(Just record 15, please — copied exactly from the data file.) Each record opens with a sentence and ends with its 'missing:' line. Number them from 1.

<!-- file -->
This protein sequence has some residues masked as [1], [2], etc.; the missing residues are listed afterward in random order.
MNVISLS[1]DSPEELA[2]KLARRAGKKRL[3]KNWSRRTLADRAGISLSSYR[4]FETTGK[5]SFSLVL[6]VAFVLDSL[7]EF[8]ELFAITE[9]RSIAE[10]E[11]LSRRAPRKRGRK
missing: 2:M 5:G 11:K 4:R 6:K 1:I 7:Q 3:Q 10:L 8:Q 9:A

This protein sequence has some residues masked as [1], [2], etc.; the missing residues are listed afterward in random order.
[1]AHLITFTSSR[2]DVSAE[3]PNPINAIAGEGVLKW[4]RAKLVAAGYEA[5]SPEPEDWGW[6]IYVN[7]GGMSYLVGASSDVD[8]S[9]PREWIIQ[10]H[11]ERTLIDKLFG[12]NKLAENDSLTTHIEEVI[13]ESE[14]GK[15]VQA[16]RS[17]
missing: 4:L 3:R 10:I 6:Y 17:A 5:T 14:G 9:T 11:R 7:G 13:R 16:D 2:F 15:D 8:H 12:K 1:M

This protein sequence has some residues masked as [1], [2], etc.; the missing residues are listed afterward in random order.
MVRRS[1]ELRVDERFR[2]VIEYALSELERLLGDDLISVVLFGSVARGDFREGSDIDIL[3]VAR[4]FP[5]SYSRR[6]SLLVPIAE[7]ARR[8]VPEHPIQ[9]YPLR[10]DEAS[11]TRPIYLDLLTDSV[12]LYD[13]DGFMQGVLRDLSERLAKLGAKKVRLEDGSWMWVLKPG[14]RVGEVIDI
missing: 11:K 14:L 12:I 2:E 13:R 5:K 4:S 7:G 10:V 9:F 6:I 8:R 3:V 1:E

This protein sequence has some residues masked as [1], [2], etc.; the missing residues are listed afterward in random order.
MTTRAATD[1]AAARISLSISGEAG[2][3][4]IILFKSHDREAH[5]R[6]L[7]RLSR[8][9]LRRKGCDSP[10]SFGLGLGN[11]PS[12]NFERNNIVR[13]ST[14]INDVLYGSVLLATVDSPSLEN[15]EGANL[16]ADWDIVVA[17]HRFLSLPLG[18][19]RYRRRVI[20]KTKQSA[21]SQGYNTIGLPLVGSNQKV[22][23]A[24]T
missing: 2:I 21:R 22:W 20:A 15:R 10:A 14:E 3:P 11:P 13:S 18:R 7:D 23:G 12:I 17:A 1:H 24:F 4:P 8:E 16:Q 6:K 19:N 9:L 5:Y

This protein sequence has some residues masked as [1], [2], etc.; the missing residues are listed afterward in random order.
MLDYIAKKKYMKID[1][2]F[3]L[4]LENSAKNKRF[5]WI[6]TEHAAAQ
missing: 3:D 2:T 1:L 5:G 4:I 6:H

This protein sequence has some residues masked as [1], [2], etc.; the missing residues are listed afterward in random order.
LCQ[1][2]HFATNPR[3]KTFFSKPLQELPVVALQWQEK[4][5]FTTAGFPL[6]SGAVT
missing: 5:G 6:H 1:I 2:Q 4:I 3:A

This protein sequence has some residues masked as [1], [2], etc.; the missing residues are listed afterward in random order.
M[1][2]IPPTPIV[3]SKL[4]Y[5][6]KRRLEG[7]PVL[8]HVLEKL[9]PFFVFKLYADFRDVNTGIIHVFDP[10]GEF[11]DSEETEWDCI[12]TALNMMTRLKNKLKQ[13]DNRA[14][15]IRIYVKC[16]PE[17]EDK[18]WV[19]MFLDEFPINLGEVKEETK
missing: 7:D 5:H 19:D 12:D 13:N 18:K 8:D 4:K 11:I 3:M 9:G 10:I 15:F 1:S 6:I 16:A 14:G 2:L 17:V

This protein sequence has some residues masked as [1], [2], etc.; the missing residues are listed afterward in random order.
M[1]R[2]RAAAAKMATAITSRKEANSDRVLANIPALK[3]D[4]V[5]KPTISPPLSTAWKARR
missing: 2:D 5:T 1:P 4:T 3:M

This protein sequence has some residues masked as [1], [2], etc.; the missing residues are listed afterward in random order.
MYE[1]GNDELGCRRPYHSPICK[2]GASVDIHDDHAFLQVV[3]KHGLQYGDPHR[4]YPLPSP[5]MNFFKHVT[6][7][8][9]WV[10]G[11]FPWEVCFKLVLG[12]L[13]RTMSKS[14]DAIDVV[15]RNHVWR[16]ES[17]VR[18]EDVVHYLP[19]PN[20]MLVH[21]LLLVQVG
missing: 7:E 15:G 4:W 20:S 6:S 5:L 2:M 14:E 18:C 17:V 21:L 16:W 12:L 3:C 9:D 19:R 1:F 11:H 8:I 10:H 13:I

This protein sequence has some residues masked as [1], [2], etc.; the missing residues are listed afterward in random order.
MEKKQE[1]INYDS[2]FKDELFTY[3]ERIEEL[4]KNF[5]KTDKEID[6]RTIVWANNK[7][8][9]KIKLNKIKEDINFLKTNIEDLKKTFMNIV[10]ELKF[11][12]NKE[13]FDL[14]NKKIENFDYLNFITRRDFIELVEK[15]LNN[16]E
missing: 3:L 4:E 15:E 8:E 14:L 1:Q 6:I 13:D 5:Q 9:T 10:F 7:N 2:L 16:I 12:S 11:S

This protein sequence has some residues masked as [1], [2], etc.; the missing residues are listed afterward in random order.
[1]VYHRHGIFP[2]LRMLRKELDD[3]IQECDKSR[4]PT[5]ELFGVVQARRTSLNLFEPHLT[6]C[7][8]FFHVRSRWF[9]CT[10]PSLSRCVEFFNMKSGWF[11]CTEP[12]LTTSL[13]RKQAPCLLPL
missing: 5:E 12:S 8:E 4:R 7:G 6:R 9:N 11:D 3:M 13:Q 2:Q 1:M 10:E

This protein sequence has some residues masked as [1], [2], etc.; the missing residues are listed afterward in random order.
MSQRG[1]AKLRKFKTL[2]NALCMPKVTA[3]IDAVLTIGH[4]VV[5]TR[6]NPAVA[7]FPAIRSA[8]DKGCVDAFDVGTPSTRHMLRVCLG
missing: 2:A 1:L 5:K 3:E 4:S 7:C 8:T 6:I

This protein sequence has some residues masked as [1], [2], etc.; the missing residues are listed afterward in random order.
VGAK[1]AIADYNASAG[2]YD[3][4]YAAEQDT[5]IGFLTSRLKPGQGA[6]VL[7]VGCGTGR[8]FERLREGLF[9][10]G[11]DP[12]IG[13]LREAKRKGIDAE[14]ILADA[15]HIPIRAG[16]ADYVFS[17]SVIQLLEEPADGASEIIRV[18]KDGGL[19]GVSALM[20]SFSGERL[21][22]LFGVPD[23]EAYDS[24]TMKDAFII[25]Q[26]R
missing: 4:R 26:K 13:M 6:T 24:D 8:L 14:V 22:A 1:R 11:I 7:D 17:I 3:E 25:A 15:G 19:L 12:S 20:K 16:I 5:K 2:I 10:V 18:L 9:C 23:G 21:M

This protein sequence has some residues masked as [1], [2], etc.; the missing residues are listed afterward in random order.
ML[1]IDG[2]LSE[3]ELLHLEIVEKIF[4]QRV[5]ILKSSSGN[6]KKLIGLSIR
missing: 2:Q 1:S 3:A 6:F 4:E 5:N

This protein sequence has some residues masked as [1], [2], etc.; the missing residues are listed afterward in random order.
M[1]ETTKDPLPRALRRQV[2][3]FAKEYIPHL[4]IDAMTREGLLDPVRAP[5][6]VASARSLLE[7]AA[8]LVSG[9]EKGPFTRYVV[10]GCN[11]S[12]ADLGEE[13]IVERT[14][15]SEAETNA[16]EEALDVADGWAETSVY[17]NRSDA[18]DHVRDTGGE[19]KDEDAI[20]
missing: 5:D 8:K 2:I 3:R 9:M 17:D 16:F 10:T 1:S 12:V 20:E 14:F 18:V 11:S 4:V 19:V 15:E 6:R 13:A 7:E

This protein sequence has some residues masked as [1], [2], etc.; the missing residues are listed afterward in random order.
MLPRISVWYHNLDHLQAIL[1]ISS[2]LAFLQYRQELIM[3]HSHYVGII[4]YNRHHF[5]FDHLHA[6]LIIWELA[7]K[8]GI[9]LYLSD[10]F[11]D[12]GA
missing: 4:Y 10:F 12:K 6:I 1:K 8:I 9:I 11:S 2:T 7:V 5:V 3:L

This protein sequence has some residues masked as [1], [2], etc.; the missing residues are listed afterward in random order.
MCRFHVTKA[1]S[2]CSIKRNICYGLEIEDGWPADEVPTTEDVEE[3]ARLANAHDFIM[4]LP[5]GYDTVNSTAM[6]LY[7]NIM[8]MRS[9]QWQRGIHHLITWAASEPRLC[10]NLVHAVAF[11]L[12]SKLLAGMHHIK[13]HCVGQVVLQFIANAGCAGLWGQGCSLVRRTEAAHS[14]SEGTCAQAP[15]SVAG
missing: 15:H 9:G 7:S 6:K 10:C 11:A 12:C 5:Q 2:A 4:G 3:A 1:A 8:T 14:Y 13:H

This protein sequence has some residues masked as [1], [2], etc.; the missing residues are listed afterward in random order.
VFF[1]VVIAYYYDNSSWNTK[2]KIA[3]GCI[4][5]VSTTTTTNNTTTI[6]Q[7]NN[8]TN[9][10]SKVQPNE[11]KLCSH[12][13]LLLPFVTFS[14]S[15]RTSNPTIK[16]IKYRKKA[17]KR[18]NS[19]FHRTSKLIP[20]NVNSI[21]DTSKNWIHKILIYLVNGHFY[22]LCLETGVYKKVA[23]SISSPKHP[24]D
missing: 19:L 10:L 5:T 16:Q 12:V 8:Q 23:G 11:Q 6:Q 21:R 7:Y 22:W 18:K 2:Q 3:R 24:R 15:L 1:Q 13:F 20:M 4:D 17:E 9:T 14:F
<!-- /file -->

This protein sequence has some residues masked as [1], [2], etc.; the missing residues are listed afterward in random order.
M[1]ETTKDPLPRALRRQV[2][3]FAKEYIPHL[4]IDAMTREGLLDPVRAP[5][6]VASARSLLE[7]AA[8]LVSG[9]EKGPFTRYVV[10]GCN[11]S[12]ADLGEE[13]IVERT[14][15]SEAETNA[16]EEALDVADGWAETSVY[17]NRSDA[18]DHVRDTGGE[19]KDEDAI[20]
missing: 5:D 8:K 2:I 3:R 9:M 17:D 16:F 10:T 1:S 12:V 20:E 14:F 18:V 11:S 4:V 19:V 15:E 6:R 13:A 7:E